This constant mixing and matching of formations is often an elaborate veil to A) create a simple numbers advantage and B) conceal Urban Meyer and Ohio State’s desire to use Barrett as a 222-pound battering ram.

As long as the Buckeyes can get away with this near-sorcery, don’t expect them to suddenly whip the ball around the field in the air.

2. Dabo Dabo Do

Clemson’s first three full years under Dabo Swinney: 25-16.

Clemson under Swinney since: 58-9.

How’s Dabo done it? Upping the Tigers’ recruiting efforts, and getting the most out of that talent.

The average ranking (per 247Sports) of the last five recruiting classes put together by Tommy Bowden (Swinney’s predecessor) was 20.8. Somehow, Bowden brought in the 46th-ranked class in the country in 2004; the other four classes were ranked between 10th and 18th.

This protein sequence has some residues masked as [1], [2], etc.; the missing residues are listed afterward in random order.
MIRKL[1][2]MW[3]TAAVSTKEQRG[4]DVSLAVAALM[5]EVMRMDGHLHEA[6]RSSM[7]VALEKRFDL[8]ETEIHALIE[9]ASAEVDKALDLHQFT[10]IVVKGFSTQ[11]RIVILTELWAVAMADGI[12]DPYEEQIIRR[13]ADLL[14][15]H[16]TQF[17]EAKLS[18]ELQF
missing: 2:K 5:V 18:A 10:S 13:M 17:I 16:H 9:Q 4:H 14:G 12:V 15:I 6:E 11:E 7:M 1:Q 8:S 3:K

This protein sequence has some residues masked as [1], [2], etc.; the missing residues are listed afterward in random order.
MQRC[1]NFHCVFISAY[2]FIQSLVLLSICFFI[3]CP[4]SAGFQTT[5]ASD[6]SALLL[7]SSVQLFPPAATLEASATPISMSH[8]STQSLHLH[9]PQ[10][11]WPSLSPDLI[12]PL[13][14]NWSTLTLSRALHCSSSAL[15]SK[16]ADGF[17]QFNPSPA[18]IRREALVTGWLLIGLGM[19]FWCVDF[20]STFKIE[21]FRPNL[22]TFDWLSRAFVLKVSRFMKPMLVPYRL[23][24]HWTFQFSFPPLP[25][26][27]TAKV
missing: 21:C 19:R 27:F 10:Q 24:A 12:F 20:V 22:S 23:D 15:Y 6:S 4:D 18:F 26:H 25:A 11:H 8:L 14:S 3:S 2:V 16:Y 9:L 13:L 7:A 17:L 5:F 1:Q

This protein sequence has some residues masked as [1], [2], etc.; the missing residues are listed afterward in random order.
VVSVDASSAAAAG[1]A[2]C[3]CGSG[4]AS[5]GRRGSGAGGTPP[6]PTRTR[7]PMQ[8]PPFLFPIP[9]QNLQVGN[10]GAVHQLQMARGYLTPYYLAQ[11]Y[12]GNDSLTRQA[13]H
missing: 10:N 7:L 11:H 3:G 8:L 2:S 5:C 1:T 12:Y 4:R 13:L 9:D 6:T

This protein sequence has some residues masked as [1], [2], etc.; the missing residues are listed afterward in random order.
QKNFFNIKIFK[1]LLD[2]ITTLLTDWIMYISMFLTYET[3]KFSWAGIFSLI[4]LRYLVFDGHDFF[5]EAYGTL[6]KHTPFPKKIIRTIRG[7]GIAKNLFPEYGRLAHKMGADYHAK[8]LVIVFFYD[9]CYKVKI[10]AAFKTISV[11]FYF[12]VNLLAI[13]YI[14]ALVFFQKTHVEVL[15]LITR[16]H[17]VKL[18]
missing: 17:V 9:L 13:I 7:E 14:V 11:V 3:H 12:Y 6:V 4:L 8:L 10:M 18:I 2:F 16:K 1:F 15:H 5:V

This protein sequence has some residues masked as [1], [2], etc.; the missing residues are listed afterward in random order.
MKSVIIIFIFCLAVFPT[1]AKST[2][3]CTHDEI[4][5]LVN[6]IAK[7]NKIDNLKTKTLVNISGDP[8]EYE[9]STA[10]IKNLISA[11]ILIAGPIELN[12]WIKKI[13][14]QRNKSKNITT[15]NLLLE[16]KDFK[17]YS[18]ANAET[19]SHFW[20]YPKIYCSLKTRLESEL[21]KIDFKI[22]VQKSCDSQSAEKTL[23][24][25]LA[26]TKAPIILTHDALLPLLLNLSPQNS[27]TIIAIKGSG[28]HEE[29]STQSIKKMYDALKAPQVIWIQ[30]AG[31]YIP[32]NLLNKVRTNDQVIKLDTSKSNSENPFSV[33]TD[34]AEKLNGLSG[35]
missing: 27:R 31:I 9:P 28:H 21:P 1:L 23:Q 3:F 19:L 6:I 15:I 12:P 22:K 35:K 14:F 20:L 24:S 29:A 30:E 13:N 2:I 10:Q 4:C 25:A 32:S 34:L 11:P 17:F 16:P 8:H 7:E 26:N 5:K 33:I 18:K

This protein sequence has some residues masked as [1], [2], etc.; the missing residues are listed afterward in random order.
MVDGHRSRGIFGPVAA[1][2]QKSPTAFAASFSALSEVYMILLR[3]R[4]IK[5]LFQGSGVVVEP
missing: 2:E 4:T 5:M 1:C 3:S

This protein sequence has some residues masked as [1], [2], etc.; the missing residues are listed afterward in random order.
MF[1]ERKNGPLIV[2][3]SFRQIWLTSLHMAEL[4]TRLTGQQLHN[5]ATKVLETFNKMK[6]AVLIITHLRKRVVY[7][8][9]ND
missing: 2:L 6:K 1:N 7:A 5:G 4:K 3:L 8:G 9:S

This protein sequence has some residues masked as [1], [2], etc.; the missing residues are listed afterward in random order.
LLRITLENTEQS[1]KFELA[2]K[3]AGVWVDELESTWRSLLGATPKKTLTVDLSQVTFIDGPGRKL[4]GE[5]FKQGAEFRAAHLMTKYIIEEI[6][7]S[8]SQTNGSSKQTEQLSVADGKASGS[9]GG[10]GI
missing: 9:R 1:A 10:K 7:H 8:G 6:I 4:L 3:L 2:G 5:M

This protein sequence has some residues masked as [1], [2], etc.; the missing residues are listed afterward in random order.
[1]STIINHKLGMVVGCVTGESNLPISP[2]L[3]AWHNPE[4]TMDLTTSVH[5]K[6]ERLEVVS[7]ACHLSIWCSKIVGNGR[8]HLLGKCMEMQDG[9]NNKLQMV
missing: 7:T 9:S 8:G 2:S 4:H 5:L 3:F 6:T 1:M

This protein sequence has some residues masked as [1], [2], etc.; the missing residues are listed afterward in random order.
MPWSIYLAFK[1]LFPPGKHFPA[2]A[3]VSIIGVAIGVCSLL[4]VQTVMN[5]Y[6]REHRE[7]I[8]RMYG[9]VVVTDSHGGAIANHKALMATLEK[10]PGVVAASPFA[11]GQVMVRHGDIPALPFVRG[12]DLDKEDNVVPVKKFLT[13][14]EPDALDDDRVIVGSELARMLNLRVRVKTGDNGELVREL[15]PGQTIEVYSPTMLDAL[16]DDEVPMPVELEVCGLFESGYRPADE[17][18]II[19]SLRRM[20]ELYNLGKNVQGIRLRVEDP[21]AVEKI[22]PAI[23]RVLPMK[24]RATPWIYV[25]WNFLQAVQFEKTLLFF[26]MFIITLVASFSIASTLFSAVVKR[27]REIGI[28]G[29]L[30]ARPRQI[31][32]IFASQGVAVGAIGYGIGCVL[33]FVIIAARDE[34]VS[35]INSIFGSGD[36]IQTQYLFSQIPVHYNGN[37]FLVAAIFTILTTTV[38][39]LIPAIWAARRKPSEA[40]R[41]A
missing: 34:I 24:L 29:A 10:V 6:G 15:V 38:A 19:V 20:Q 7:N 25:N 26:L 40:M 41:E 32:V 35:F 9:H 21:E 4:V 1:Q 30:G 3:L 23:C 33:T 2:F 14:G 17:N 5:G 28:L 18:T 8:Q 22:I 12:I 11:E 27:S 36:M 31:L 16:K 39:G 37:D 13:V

Swinney has kicked things up a notch (especially recently) as his last five full classes —which excludes his current 10th-ranked class — have averaged a ranking of 13.4. And not only is Swinney roping in higher-caliber talent, he’s getting the most out of it.

For the second year in a row, the Tigers are in the College Football Playoff despite ranking outside of the top five in 247Sports’ composite talent rankings. Clemson is 10th this year, and reached the national title game a year ago after coming in 13th in the composite talent rankings.

Clemson is a recruiting factory, but history shows it’s hasn’t been able to recruit at the level of an Alabama (duh), but also programs like Ohio State, LSU, Florida State, Southern Cal, Michigan, Notre Dame, and a handful of other SEC programs (depending on the year). But that’s hasn’t stopped Clemson from getting players drafted; in early August, 45 ex-Tigers were in NFL camps, up from the previous program record of 37 set in 2015.

Swinney may not have an ear for football’s social issues, e.g. his tone-deaf comments on Colin Kaepernick and the issue of paying players (#soybeanwind), but the guy can coach.